Macro Reasons for Micro-Influencers: Contemporary Pawns in the Game of Capitalism

By Sarah Liss

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Capitalism as an economic system relies on consumerism and a competitive market to sustain itself, requiring the marketing industry to be its right hand. This industry thrives by finding the most effective way to advertise its products. These days the potential consumer doesn’t have their eyes on billboards or TV commercials as much as they do on their phones— in particular their Instagram feed. Instagram is now the main arena for product promotion and consumer engagement. A main reason for this shift is due to the success of micro-influencer marketing.

What is Micro-Influencer Marketing?

A micro-influencer is typically defined as a social media user who posts regularly promoting products with fewer than 10,000 followers, usually consisting of their friends and family. Companies want more marketing content and particularly from people who do not have a high follower count. Reason being is that micro-influencers have statically proven to have higher engagement with their audiences than macro- influencers or even celebrities.

According to TRIBE, a middle man app that connects micro-influencers to brands seeking product promotion, “Instagram influencers with fewer than 1,000 followers have a like rate of about 8 percent, while those with 1,000 to 10,000 followers have a like rate of 4 percent. As following base continues to increase, like rate keeps decreasing. Instagram influencers with 10,000 to 100,000 followers see a 2.4 percent like rate, compared to 1.7 percent for those with 1 million to 10 million followers and more. Comment rate follows a similar pattern.”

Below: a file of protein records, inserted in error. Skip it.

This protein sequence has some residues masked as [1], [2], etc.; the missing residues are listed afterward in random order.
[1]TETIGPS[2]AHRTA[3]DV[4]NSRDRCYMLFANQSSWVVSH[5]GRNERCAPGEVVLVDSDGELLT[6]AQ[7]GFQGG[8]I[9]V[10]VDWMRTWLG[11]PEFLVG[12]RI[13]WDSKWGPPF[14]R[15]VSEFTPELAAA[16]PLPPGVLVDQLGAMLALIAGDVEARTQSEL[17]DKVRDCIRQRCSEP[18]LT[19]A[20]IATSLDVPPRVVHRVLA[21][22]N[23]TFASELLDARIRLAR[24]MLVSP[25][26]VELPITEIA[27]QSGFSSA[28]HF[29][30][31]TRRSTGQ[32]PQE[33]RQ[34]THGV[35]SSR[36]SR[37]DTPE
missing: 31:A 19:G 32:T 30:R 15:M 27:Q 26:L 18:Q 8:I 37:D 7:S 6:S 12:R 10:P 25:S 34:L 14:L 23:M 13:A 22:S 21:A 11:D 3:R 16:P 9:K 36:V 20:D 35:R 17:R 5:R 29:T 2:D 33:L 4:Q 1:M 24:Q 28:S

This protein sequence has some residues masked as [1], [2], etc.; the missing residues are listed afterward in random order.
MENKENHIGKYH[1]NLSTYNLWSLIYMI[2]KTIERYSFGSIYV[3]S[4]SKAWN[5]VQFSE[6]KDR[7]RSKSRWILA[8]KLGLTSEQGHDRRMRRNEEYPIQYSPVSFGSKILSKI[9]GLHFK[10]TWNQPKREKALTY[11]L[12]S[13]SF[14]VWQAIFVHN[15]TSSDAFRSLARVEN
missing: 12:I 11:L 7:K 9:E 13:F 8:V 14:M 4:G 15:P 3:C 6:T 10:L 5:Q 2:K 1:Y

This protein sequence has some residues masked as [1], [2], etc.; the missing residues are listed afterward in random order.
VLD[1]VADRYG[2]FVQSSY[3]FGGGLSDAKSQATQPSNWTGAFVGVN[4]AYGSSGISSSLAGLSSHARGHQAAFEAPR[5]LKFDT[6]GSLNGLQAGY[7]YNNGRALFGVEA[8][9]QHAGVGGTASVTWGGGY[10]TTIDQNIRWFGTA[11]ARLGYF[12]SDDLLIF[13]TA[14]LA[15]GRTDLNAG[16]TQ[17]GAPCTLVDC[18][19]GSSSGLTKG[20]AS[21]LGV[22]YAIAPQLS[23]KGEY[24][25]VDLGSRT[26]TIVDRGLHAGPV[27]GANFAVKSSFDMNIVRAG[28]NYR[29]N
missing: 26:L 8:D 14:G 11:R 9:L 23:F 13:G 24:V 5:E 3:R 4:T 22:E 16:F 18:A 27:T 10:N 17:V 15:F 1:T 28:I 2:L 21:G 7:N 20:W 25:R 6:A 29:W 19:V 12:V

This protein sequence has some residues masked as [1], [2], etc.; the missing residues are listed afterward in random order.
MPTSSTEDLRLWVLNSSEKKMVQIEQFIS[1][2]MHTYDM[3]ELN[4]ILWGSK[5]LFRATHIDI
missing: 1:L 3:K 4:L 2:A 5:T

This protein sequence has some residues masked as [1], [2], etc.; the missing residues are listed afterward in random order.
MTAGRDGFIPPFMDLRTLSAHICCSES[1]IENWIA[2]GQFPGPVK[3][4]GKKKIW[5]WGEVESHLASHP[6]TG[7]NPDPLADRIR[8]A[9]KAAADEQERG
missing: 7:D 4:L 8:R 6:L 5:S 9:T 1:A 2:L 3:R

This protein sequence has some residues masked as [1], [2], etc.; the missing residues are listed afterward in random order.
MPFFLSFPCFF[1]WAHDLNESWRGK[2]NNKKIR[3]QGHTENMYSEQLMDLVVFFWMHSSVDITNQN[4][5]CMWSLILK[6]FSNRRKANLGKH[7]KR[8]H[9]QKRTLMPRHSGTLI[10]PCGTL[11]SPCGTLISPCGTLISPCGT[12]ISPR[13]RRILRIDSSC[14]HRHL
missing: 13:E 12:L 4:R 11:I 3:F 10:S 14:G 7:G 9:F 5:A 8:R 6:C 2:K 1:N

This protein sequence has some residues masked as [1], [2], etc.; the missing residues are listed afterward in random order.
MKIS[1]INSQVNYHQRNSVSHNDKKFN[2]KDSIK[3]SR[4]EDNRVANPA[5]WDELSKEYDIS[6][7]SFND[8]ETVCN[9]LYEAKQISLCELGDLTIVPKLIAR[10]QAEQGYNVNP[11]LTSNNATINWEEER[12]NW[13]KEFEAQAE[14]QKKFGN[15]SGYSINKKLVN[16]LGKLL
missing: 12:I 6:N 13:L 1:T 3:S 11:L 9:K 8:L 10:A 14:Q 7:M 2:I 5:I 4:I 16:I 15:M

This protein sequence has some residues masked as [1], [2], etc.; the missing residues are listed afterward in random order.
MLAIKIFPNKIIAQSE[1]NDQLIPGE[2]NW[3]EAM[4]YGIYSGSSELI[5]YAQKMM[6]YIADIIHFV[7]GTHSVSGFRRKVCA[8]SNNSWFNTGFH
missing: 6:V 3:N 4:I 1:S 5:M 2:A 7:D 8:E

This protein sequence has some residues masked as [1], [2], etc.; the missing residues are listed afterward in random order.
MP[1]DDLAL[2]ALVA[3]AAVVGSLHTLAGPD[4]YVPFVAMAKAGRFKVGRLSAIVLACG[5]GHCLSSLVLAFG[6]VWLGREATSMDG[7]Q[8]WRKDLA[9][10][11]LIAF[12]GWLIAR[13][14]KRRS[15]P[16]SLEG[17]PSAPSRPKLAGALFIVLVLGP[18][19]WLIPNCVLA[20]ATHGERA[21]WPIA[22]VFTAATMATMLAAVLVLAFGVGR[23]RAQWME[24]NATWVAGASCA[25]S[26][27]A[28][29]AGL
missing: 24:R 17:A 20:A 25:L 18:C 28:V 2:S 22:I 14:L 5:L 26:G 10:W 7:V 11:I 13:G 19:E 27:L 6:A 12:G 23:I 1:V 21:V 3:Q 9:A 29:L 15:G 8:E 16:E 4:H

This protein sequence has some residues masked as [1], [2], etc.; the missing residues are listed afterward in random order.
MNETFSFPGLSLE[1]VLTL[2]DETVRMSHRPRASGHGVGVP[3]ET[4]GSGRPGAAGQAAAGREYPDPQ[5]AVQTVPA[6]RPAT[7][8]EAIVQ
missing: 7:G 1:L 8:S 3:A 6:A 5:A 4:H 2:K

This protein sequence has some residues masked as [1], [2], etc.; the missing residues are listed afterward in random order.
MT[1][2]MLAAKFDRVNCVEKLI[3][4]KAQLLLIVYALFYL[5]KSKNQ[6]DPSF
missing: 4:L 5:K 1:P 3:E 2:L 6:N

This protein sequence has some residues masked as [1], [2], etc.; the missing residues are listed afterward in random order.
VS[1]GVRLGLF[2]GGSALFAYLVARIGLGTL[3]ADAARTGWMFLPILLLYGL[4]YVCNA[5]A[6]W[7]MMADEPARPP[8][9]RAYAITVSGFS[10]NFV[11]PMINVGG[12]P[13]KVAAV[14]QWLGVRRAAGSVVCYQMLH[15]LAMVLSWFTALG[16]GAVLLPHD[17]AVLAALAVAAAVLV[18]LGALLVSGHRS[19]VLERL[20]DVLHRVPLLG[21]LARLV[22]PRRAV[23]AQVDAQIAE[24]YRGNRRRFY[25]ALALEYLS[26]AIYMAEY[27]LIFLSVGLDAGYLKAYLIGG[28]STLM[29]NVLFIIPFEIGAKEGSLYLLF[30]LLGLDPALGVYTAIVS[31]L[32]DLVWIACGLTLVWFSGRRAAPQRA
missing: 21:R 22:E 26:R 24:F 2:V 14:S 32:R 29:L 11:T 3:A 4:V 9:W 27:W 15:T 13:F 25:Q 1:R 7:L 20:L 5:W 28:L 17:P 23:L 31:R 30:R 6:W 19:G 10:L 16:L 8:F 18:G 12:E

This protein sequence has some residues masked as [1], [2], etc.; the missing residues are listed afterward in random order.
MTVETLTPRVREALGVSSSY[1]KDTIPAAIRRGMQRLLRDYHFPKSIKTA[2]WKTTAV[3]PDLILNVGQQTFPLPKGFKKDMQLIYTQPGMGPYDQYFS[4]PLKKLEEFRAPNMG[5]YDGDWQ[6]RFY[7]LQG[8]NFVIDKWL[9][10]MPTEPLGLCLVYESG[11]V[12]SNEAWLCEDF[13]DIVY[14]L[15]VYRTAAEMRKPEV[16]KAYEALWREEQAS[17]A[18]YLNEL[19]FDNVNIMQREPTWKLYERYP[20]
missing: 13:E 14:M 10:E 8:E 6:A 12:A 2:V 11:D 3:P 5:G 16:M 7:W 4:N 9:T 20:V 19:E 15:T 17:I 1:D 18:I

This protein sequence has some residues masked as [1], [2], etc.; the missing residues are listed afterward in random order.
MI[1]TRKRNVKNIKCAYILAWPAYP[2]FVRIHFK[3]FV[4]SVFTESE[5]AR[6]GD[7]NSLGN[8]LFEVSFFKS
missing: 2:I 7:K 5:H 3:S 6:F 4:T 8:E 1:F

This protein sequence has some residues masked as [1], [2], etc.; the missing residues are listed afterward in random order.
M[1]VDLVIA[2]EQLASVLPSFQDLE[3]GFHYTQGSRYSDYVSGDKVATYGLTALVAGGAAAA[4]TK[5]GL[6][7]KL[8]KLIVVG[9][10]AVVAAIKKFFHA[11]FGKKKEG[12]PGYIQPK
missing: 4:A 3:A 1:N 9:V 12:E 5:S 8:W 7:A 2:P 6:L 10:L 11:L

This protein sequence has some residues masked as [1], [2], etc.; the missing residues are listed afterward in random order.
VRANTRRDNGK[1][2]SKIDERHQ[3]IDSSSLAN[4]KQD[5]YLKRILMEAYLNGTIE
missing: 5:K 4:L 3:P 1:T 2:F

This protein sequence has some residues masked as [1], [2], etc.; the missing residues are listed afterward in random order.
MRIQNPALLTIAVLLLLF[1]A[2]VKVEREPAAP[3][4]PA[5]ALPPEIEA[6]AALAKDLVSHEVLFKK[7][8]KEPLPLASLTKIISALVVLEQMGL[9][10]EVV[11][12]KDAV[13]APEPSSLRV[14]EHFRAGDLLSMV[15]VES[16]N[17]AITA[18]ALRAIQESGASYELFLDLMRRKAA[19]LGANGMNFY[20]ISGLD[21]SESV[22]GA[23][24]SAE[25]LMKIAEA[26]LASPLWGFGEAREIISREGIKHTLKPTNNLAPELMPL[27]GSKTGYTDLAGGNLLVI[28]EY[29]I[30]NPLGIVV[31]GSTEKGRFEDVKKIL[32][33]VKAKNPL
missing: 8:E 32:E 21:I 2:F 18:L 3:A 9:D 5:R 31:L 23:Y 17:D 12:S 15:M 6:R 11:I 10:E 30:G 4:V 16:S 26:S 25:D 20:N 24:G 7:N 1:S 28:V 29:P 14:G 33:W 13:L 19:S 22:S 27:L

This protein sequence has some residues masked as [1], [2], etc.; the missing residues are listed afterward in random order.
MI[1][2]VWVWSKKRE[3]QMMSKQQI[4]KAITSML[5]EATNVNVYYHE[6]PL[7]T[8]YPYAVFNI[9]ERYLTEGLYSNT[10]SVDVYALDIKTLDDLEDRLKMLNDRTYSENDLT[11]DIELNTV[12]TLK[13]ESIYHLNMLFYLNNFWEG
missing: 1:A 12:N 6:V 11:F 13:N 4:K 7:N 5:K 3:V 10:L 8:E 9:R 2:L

Diagram of the relationship between audience size and engagement rate. Courtesy of acorninfluence.com

Diagram of the relationship between audience size and engagement rate. Courtesy of acorninfluence.com

 

Companies not only benefit from the high engagement rates but also the cost to hire a micro-influencer is significantly less than more popular figures, regardless of their statistical success. For some, they aren’t even paid but instead are able to keep the product they posed with. For most though, payment can range from $5 to about $10 per post. At the end of the day business is better than ever, with brands coming out on top and micro-influencers being a pawn in the game of capitalism.

Camille Wong